At the onset of spring in 2015, Sauvage followed his intuition — and the sun — and flew west to Los Angeles. “I had always wanted to come to America, where there’s so much opportunity,” he says as he gazes out at the blurry haze of the city’s endless horizon. His arrival plan was simple: “I reached out to anyone and everyone I had ever worked with, come across, been on an email with, or met casually, to set up meetings.” One particularly cryptic reply came back. His eyebrows lift and his eyes widen as his tone drops to a near whisper, recounting, “I got, like, the bat-phone call! ‘I need you to be here, but can’t say who it is.’” Unfazed but intrigued, Sauvage turned up at a designated location. As it happened, Stevie Wonder was in need of a wardrobe upgrade. Then Robert Downey Jr.’s people called, and Elon Musk’s, and soon Sauvage was tricking out suits for icons, superheroes, and villains.
As I try on a silk-pajama evening suit, our talk turns to family and roots. He explains that he has just returned from a two-month sojourn in Ghana, where he reestablished his hereditary citizenship, had an exhibition of his photography, and laid the groundwork for a foundation in the name of his ancestor, the lawyer turned merchant W.H Savage. The center will be dedicated to the pursuit of freedom and economic opportunity. Sauvage can trace his parentage to the late eighteenth century — his forebear, born in London to a Nigerian father and an English mother, was the first Black lawyer in Britain, one of the first to work in international criminal law, practicing in Freetown, the capital of Sierra Leone. In his later years he donated the land on which Fourah Bay College was founded, the first institution of higher learning in West Africa, which still stands today. The generations that followed him were men and women of law, medicine, and commerce, who traveled between West Africa and London, serving at various times as representatives to the Crown of England.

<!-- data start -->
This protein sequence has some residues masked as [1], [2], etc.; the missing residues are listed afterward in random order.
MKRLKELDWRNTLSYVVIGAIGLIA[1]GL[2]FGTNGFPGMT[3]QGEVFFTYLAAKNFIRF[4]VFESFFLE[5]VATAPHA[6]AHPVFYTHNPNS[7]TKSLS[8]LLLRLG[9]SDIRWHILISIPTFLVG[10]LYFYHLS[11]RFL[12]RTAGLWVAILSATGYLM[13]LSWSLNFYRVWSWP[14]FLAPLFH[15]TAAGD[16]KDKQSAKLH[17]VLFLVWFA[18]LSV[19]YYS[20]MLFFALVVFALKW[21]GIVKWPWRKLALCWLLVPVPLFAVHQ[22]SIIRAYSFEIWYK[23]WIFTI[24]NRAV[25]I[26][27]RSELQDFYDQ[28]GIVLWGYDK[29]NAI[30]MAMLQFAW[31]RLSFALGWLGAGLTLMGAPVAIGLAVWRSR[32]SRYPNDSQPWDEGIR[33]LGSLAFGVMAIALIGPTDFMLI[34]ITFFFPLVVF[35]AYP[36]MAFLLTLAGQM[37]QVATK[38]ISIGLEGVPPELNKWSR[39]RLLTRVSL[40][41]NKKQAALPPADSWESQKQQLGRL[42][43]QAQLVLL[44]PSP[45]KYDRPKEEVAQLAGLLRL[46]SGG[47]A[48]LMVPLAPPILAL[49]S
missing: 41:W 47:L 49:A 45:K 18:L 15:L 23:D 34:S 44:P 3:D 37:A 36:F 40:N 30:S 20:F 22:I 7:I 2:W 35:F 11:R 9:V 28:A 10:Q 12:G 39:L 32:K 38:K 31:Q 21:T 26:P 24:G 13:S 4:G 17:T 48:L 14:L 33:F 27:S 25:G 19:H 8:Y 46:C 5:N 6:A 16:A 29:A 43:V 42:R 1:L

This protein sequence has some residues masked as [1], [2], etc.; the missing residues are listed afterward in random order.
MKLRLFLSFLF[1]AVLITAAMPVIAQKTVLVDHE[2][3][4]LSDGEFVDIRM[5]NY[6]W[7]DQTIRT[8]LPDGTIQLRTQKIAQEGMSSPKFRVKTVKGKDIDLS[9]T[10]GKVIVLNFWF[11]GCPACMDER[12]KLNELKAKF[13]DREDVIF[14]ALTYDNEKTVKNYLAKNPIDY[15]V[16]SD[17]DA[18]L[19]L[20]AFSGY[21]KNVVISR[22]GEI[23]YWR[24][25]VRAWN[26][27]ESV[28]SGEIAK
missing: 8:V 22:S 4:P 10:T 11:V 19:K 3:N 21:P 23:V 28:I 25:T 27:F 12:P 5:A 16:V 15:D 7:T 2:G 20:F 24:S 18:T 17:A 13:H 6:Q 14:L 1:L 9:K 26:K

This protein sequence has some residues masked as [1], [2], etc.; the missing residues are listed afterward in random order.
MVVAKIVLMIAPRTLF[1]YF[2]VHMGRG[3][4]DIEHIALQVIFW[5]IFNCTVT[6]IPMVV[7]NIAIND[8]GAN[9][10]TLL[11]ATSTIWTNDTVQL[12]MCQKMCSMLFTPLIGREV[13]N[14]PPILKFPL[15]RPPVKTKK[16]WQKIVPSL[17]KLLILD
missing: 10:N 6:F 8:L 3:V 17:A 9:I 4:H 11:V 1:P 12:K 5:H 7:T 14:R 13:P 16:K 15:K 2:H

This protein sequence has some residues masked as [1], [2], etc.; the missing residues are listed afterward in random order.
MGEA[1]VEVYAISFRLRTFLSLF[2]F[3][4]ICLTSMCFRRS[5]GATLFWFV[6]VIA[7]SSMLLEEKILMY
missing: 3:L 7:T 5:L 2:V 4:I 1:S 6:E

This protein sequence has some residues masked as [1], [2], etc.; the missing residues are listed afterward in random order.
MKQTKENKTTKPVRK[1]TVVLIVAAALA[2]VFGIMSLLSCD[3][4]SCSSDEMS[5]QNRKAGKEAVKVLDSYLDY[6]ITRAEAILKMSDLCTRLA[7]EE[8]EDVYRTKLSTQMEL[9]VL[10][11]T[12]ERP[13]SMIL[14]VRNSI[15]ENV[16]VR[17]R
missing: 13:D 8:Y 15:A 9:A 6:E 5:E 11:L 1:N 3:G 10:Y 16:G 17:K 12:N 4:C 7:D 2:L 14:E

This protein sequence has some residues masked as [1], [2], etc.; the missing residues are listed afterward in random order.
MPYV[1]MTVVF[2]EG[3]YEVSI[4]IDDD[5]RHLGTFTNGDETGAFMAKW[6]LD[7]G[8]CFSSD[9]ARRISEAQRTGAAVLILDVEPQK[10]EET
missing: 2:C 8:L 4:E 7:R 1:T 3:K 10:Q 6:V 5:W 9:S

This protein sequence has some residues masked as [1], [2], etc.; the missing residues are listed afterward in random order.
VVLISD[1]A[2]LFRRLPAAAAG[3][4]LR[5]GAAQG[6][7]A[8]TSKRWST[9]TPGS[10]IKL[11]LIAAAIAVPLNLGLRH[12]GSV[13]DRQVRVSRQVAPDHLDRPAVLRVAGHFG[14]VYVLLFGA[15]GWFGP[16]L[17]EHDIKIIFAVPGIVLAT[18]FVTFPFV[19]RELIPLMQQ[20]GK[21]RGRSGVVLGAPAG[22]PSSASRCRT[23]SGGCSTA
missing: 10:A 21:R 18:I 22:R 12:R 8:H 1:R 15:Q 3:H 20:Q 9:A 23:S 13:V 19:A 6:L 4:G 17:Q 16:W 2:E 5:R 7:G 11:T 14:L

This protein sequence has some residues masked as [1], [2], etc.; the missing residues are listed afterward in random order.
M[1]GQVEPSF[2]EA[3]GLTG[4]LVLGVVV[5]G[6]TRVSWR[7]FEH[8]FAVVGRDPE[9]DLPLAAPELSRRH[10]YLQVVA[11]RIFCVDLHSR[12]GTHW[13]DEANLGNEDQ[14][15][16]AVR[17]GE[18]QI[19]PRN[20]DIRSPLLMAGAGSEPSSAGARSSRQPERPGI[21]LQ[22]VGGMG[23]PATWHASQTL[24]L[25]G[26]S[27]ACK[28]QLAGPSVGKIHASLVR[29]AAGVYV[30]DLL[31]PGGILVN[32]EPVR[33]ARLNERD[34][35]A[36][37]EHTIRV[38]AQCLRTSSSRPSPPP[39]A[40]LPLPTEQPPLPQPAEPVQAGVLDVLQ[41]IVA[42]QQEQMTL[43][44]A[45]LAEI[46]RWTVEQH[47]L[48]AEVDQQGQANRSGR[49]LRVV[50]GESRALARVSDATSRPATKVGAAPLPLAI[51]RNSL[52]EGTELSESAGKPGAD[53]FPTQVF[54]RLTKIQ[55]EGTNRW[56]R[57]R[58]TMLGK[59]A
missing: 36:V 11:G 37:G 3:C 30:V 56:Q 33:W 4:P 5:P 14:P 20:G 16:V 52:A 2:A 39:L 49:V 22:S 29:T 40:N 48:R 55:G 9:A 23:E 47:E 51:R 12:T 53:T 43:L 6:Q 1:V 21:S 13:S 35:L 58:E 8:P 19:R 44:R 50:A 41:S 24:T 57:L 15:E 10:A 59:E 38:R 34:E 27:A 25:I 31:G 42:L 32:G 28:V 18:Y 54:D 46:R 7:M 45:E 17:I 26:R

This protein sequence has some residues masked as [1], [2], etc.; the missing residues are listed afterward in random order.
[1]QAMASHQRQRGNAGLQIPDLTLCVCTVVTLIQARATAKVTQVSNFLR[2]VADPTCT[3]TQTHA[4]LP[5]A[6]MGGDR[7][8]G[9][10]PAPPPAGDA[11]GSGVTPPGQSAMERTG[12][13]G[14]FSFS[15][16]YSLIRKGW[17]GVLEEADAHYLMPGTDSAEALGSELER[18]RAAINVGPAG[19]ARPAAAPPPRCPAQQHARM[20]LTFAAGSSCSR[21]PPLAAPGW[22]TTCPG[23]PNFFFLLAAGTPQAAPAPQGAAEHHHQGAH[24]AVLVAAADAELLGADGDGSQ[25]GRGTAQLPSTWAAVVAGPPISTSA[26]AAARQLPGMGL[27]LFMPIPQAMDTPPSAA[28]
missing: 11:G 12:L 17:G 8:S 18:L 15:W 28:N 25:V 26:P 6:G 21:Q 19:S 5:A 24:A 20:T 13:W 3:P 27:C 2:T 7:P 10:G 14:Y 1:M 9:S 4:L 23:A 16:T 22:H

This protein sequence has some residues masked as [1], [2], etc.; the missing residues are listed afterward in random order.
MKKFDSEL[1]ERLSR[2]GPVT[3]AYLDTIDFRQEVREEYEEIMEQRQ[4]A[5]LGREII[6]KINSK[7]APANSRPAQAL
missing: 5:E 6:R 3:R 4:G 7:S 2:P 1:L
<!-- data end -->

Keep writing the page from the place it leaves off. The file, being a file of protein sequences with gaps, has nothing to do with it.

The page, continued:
In the expansiveness of West Coast living, Sauvage has found the time and space to deepen his transcendental pursuits. “Everyone in LA is flaky, doing their own thing. Being here made me realize a spiritual foundation is important.” He has taken to the study of Kabbalah, finding connection with its mystic teachings and faith that creation is a continuum, rather than a series of discrete entities. He shares with me his holistic vision for the establishment of a fully louche universe, including music and film production. But then the phone in his hand buzzes. “Hold on a minute,” he says, “it’s my rabbi calling.”
Polina Aronova-Cahn Writer
Polina Aronova-Cahn is an editor and writer who connects the interrelated dots of culture, style, and conscious living. Her work is focused on lifestyle communication, translating the tools of mindfulness and holistic well-being into approachable yet aspirational stories of deep human connection.
Skye Parrott is the executive editor of Departures. A magazine editor, photographer, writer, and creative consultant, she was previously a founder of the arts and culture journal Dossier, and editor in chief for the relaunch of Playgirl as a modern, feminist publication.